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Boehner: GOP smoke and mirrors Choice produces a leader with only slightly fewer lobby ties than DeLay

Ohio Rep. John A. Boehner's surprise election to the No. 2 Republican leadership post in the House of Representatives won't change much. Boehner is just enough of a reformer to look good to those nervous about this year's mid-term elections and the growing lobbying scandal on Capitol Hill, but his victory is a triumph more of style than substance.

Washington insiders said this GOP leadership election was Missouri Rep. Roy Blount's to lose. He did. Here's what you need to know: Blount was a close ally of embattled former Majority Leader Tom DeLay of Texas, served as interim majority leader after the indicted DeLay resigned and has lobbyist family members. Boehner (pronounced BAY-ner), a former aide to Newt Gingrich, was once caught passing out tobacco-industry contribution checks on the House floor. Neither Boehner nor Blount inspired confidence that lobbyists would be pushed back decisively, despite the influence-peddling scandal revolving around Washington super-lobbyist Jack Abramoff and his ties to many Republicans and some Democrats. But for Republicans seeking to look reform-minded as the Democrats sharpen corruption charges for the coming campaign, Blount was too close to business-as-usual. Boehner at least looks a little more distant, and he sounds more reformist in his pet crusade against member "earmarks." Boehner, however, sounded decidedly uncomfortable dancing around Tim Russert's questions Sunday on "Meet the Press," and the New York Times reported that 14 of Boehner's former aides now work as lobbyists.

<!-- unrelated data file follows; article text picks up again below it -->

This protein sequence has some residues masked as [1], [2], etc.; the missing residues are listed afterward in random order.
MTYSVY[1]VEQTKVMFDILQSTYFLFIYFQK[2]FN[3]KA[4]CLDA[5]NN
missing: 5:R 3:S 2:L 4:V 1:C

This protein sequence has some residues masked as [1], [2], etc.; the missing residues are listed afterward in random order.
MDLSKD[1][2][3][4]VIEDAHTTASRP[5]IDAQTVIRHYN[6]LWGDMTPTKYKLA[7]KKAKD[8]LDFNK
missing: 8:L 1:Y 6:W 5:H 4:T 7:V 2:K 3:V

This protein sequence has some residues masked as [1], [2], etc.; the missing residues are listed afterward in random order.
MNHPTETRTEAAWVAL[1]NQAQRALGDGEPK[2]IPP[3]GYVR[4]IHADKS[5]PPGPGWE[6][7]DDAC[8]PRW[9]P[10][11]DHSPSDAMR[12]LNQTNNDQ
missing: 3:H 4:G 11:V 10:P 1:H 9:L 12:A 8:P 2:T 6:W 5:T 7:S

This election has added impact here. In the long run, it looks like local Rep. Thomas M. Reynolds, a rising member of the Republican leadership team but still relatively new to the House, was wise to take himself out of consideration early. That restraint now could strengthen his future, especially if Republicans do retain the House majority in the November elections. Given Reynolds' already good record in protecting federal support regionally, that could pay future dividends here.

For now, though, the Republicans have a new House majority leader -- one who looks a lot like the old one.

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